A big part of the man I am, good and bad, is because of my parents. I feel it incumbent upon myself to talk more about dads, as we can be confident that, "If he's a good man, he has rubbed shoulders with another good man along the way." This is one of my favorite quotes from the book Boys Should Be Boys by Meg Meeker.


Excerpted from MOTIVATED BY PAIN by Patrick Moore Copyright © 2011 by Patrick Moore. Excerpted by permission of AuthorHouse. All rights reserved. No part of this excerpt may be reproduced or reprinted without permission in writing from the publisher.
Excerpts are provided by Dial-A-Book Inc. solely for the personal use of visitors to this web site.

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Table of Contents


Introduction I....................xiii
Introduction II....................xxi
Chapter 1 – Naked In My Bathroom....................1
Chapter 2 – Is Divorce Your Destiny?....................5
Chapter 3 – A Letter to My Boys....................7
Chapter 4 – My Parents ... My Teachers....................11
Chapter 5 – Brain Development – Yes, Ladies, We Do Have One!....................19
Chapter 6 – The Mortal Choice ... Family or Money?....................23
Chapter 7 – Love at First Sight....................27
Chapter 8 – Be the Man....................31
Chapter 9 – Let's Talk About Sex, Baby....................35
Chapter 10 – Gentlemen, You Will Lose Her Unless ....................41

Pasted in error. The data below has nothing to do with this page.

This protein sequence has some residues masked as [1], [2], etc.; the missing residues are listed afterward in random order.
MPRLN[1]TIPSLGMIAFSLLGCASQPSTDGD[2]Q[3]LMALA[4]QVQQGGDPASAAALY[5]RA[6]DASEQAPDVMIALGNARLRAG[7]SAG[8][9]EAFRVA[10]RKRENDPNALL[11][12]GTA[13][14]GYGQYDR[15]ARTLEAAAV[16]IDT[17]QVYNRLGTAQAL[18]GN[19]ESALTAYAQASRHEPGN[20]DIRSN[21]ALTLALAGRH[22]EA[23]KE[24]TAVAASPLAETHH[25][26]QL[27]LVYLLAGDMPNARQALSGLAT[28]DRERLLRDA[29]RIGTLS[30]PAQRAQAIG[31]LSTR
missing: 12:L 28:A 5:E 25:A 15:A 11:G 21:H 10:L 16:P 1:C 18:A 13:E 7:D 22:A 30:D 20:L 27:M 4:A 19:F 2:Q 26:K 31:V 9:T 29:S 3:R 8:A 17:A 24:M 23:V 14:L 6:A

Chapter 11 – Just a "Friend"....................45
Chapter 12 – The "Friend" Defined....................51
Chapter 13 – Husband and Wife Talk....................55
Chapter 14 – Let's Try Again....................59
Chapter 15 – Looking for Answers, Hoping for Truth....................65
Chapter 16 – Testosterone vs. Estrogen – What Kind of Sick Joke is This?....................71
Chapter 17 – Personal Clinical Study....................75
Chapter 18 – Conflicting Personality Traits....................81
Chapter 19 – Let's Add a Little Stress to the Marriage, Shall We?....................87
Chapter 20 – Just the Basics....................91
Chapter 21 – Traditional Wedding Vows, Yuck!....................97
Chapter 22 – My Boys, My Love, My Life....................101
Chapter 23 – That Sounds Familiar....................107
Letter I....................109
Letter II....................111
Letter III....................113
Chapter 24 – Wisdom from Those Divorced and Married....................117
Chapter 25 – My Final Letter to Her ....................121
Chapter 26 – To Get to Where We Want to Be, We Need to Break....................125
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  • Posted January 20, 2013

    This book is both humorus and heartbreaking. From Mr. Moore's t

    This book is both humorus and heartbreaking. From Mr. Moore's teen years, to a fairy tale marriage, to his 2 yo son diagnoised with leukemia and finally divorce. I laughed and cried throughout the book.